Meditation & Health #21- Body Talk: Little-Known Facts
Body Talk: Little-Known Facts
By Caral Goh
The amazing heart muscle
You probably experience tired muscles in your legs after running some distance or fatigued hand muscles after playing basketball. Those parts of the body need to be rested after exertion. However, the heart muscle is one that we never have to rest until our final breath.The heartbeat at rest is an average of 80 beats per minute. That adds up to 4,800 beats in an hour. It is a whopping 115,200 times per day,and an astonishing 42,048,000 times per year.At 80 years old, your heart would have beaten over three billion times: 3,363,840,000 heartbeats. What an amazing muscle.
Why we don’t get heart tumors
Tumors grow when abnormal cells divide uncontrollably. Unlike the cells of other organs, the ones in the heart do not split and multiply, except during fetal development. That’s good news for our heart, our most precious organ. However, when a heart attack occurs, the tissue of the heart cannot be regenerated.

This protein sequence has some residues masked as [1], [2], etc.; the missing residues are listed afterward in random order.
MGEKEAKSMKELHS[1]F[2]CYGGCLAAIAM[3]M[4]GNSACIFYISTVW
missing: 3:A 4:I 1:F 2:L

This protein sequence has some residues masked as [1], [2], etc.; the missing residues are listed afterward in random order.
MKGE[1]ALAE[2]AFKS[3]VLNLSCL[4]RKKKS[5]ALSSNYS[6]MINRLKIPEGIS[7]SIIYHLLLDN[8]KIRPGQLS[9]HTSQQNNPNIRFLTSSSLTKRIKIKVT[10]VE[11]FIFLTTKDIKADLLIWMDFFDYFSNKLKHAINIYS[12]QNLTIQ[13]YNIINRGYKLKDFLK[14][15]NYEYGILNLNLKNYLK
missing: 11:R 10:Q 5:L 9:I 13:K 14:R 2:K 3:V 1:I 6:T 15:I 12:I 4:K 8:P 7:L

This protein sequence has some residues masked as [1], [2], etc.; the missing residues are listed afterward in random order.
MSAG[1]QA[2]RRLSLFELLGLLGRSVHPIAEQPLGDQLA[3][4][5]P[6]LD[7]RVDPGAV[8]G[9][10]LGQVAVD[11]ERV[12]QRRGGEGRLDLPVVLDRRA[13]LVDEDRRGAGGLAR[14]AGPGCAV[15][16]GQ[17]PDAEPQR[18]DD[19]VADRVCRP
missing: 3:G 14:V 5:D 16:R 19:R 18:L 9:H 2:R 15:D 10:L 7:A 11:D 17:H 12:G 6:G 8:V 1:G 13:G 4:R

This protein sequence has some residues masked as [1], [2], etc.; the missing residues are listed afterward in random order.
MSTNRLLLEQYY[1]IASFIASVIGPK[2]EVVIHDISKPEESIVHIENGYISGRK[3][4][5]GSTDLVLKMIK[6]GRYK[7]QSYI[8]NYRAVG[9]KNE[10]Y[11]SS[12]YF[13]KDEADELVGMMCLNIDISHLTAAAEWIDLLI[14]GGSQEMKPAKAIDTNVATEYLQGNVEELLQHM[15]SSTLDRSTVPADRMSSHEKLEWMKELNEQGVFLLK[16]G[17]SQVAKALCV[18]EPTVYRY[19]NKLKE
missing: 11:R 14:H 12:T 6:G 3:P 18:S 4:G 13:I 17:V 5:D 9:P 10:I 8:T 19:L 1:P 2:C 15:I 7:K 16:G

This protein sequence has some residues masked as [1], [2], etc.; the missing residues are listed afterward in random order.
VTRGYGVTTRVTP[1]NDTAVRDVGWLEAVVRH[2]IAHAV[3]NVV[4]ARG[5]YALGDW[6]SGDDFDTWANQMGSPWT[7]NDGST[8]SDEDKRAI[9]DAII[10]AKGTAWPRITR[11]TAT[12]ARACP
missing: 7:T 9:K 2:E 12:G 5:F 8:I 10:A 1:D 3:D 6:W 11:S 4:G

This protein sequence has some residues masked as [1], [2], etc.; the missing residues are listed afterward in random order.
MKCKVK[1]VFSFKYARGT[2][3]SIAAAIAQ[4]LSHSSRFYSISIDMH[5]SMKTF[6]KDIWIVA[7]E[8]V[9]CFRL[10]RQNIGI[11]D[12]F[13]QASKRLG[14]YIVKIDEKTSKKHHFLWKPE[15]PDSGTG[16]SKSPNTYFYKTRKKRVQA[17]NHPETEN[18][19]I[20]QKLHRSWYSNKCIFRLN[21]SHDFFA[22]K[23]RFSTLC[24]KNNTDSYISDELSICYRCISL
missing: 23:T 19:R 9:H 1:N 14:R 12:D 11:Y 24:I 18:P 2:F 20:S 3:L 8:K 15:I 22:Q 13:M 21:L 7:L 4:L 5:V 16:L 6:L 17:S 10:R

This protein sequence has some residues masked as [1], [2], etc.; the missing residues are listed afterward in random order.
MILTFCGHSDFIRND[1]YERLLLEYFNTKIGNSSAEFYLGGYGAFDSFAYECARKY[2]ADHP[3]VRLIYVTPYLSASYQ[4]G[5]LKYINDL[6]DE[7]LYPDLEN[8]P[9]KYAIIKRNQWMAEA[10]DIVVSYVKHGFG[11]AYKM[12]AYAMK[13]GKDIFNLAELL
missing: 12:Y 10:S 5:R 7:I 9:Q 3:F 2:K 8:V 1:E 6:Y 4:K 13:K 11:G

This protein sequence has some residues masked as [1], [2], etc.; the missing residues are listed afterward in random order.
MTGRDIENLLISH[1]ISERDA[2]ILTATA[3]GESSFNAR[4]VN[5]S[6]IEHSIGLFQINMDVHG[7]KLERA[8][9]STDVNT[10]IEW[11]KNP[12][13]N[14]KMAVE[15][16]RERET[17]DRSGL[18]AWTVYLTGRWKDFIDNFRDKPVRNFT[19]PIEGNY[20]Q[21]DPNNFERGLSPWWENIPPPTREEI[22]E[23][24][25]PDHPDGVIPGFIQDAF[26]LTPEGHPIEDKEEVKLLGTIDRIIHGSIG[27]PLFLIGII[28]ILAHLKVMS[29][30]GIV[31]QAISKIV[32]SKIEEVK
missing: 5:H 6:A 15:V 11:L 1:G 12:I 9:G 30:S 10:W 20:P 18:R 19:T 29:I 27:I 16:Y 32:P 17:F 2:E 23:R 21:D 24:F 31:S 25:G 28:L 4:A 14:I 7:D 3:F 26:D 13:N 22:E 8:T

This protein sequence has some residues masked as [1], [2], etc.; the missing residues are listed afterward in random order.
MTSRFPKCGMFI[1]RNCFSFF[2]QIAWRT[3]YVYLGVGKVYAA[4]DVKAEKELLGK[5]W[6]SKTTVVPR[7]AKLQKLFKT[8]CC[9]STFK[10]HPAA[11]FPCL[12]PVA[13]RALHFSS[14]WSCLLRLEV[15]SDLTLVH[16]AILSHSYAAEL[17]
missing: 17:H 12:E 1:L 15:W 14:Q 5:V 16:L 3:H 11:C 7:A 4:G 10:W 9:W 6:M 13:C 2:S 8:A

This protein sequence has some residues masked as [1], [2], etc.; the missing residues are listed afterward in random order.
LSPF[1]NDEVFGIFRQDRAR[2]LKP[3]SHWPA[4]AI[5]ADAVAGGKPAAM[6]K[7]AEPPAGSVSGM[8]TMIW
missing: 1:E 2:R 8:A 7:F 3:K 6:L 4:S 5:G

Complex network of the feet
In the feet, there are 26 bones, 33 joints, 112 ligaments, and a network of nerves, tendons, and blood vessels that work together when we run. Professional runners have extremely consistent strides, usually between 185 and 200 strides per minute.
Standing is not resting
When you stand, your legs are not resting.Each foot and leg supports about half your body’s weight without a break and the same few muscles, mostly in your calves, have to work constantly to keep you balanced and upright. After a prolonged period of time, the muscles are tired out. In addition, the heart is not able to pump blood efficiently when you stand still, which can lead to blood pooling. Walking is actually easier on your body as the burden is distributed amongst a greater number of muscle groups, and your weight shifts back and forth, giving each leg and foot a brief break.
Running for a year
We can sweat better than any other mammal on Earth, making us the best runners for long distances.The new world record for long-distance running was set by French ultramarathon runner Serge Girard. Running every day for 365 days,he traversed 25 countries and covered a total of 27,011 kilometers.